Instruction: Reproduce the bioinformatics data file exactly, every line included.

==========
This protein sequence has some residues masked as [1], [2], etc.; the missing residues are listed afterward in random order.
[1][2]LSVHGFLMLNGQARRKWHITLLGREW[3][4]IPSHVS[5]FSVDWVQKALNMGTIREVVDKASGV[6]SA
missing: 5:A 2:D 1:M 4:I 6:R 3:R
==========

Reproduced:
This protein sequence has some residues masked as [1], [2], etc.; the missing residues are listed afterward in random order.
[1][2]LSVHGFLMLNGQARRKWHITLLGREW[3][4]IPSHVS[5]FSVDWVQKALNMGTIREVVDKASGV[6]SA
missing: 5:A 2:D 1:M 4:I 6:R 3:R